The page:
Dynamic Languages and IDEs: What’s the Market?

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It’s really great to see Sun embracing modern scripting languages. There is definitely a need for smarter IDE integration.” – Ryan Paul, Ars Technica

For those of you that missed the news, Sun’s Ted Leung recently announced that an upcoming version of NetBeans would be supporting the Python language. As he put it, “Netbeans has really nice support for Ruby and Javascript, so why should Python be left out?” Indeed. Python support, after all, makes DJango developers and Google App Engine users both a targetable audience for the platform. Which is good.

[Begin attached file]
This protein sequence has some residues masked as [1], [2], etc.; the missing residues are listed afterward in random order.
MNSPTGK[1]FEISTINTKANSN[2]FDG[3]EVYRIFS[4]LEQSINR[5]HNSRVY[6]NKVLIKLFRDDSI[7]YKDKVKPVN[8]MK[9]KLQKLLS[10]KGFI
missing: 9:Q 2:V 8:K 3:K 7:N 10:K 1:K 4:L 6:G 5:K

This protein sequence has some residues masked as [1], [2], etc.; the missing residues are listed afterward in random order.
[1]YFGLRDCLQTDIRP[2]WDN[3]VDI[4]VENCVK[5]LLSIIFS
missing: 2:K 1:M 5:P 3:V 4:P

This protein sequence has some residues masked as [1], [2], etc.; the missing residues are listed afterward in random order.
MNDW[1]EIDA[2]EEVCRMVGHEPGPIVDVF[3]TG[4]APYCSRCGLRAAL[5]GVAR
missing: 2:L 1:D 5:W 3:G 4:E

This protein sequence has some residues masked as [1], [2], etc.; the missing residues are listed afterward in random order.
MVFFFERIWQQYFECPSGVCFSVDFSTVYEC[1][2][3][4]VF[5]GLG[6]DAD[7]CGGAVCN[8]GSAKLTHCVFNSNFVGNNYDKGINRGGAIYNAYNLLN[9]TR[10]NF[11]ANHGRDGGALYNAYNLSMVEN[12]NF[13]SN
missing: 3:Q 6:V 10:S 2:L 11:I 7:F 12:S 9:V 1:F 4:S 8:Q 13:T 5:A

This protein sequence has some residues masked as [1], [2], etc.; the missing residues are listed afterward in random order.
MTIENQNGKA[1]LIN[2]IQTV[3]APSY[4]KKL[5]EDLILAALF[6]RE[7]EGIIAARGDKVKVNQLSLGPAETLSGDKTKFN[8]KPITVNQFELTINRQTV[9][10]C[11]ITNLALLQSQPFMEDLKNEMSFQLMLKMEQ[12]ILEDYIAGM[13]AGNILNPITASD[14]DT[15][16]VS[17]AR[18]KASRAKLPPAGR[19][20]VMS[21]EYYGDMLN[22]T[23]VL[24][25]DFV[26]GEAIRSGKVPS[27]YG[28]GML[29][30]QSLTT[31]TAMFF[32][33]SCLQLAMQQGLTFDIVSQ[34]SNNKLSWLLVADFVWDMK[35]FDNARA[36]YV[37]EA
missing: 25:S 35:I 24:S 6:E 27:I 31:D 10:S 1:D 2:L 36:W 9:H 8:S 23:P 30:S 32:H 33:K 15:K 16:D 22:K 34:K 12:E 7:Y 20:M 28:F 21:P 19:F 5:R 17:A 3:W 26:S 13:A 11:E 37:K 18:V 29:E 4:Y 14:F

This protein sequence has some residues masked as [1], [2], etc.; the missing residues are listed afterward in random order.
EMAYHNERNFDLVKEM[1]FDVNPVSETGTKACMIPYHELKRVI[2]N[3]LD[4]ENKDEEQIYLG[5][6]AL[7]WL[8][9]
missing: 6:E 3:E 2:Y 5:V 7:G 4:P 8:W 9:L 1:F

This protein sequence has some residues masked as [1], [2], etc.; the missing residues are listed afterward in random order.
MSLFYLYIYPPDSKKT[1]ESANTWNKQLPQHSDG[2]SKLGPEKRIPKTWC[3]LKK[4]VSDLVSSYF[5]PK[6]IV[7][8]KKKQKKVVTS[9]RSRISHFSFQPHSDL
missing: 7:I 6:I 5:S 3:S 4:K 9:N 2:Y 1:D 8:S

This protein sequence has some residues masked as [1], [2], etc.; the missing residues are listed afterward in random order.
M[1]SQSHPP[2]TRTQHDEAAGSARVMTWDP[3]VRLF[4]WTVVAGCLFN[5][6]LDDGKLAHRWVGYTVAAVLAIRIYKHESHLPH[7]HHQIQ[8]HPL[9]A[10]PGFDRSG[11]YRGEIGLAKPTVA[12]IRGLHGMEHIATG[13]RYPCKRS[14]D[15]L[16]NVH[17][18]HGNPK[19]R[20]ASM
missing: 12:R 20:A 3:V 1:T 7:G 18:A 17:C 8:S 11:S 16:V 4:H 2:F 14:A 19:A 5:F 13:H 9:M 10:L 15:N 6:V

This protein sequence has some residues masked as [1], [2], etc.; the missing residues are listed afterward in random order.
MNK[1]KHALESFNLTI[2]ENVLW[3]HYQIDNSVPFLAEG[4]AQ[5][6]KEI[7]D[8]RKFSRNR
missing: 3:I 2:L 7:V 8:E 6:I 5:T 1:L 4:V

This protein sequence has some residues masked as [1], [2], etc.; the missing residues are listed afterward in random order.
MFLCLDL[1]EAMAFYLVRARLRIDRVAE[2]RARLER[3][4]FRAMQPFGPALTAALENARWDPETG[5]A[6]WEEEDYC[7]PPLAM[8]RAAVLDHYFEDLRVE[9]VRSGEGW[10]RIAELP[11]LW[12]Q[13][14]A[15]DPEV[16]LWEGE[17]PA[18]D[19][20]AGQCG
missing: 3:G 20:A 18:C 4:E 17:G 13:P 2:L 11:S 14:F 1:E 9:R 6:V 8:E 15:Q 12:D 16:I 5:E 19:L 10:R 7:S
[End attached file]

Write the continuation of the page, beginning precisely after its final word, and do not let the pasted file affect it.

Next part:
The trend to add dynamic language support to IDEs is, of course, nothing new. Nor unique to NetBeans; here‘s a piece written in January of ’06 about using Ruby within Eclipse. Virtually every major IDE of consequence, from Eclipse to Microsoft to NetBeans has understood for years now that dynamic languages are not the first choice, but the only choice for large swaths of their target audience. The days of single language IDEs are likely, for all intents and purposes, over.

Nor is that realization a one sided conclusion unique to the IDE projects; language developers and advocates alike have been, for their part, hastening to take advantage of both the technology that the IDEs have assembled and the audiences that consume it. Witness Zend’s efforts to bring PHP to the Eclipse community via the PDT project.